Kathryn was diagnosed with Hodgkin lymphoma at the age of 22. She attended the Teenage and Young Adult clinic at Guy’s Hospital in London, which was set up with funding from Leukaemia UK, where she received psychological and clinical support

Finding out I had Hodgkin lymphoma was like a whirlwind, but at the same time it felt like everything had slowed right down. I had never heard of lymphoma, so when the doctor told me, I didn’t fully understand – I thought it was some sort of immune disease. When he said it was a cancer I was in shock – it hadn’t occurred to me that I might have cancer.

When I went to the Teenage and Young Adult clinic there was a big team – I met the specialist cancer nurse, the dietitian, the fertility expert and the psychologist, among other people. I’d never had so much help before. To start with, I didn’t think I needed it, but I did. It was really challenging and you really do need it.

Putting my trust in a fantastic team

To start with, I was more worried about my fertility than my prognosis. The fertility team at the clinic were fantastic. I was able to freeze my eggs and they helped me with my fertility worries.

I put my trust in the team – I did whatever they told me to do because I was just focused on surviving, taking care of myself and getting over the next hurdle, then the next.

I started talking to my psychologist, Clare, more regularly when I was having chemotherapy because I was really anxious about being sick as a result of the treatment.

Losing my hair was also really difficult. I’d had long, thick curly hair for years and it was part of my identity. When it started to fall out I really did feel like physically I was losing control.

When you go through this grueling treatment, you don’t know if it’s working and you’ve got to deal with that. Talking to Clare about it really helped.

Facing the emotional impact of treatment

When I was told I was in remission, it felt almost like an anti-climax. I cried a lot – sometimes out of happiness and sometimes out of sadness. I felt overwhelmed and even angry. I had a bit of depression at that stage. I’d always been quite resilient and goal-orientated, but now I felt I’d lost confidence.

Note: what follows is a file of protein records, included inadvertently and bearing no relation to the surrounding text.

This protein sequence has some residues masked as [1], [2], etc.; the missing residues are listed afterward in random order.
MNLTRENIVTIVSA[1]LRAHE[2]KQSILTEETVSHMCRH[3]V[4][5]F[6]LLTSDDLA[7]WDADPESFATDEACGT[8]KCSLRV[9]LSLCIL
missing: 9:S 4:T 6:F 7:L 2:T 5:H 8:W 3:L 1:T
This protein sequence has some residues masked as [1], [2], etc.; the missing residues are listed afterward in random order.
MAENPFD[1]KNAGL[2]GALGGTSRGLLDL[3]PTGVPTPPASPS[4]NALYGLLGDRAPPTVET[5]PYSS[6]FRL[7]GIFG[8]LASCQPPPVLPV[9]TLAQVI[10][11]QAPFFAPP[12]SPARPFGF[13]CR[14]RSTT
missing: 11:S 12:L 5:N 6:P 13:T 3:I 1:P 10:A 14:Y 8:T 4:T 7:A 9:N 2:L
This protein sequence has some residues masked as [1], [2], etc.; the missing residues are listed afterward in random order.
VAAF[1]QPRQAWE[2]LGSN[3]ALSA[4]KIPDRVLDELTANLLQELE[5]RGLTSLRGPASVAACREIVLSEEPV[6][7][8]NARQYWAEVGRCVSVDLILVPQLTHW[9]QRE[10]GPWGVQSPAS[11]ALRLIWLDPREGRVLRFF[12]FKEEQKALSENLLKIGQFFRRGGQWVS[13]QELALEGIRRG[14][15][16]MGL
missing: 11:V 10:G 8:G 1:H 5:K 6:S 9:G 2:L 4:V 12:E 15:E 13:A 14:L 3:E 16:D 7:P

Discussing this with my psychologist made me realise I wasn’t alone, that the different emotions I was feeling were normal. I learned I had to let go of what had changed or been lost as a result of cancer. It was traumatic, but I have built a new normal and I’m happy with how life has turned out. I am definitely more open to embracing opportunities, such as meeting my boyfriend who helped me get out of feeling depressed after it all.

I’m really lucky to have a very supportive family who I could talk to, but I think they sometimes felt powerless, because all they could do was listen. It really made a difference being able to discuss absolutely anything with Clare, I knew that she would understand and help me find coping strategies. I’ve been through some dark periods, but I’ve come to accept that we’re all human and you’ve got to look after yourself. When you're dealing with cancer it's OK to feel you can’t take it all in and to accept some help.

'My experience means I'm focusing more on my career'

Now, two and a half years after I went into remission, I have started a master’s degree at university, which is a conversion course to study psychology. What I realised when I had cancer was how important psychological support is for people. I saw the difference that the doctors and nurses were making to peoples’ lives.

My experience means I'm focusing more on my career and my future. I like the idea of helping people with their psychological needs and I hope by the end of my studies I’ll be able to help people directly too. 


Leukaemia UK hopes to help more people like Kathryn through our innovative Mind & Body project which offers emotional support alongside clinical support to people living with blood cancers. Find out how to donate here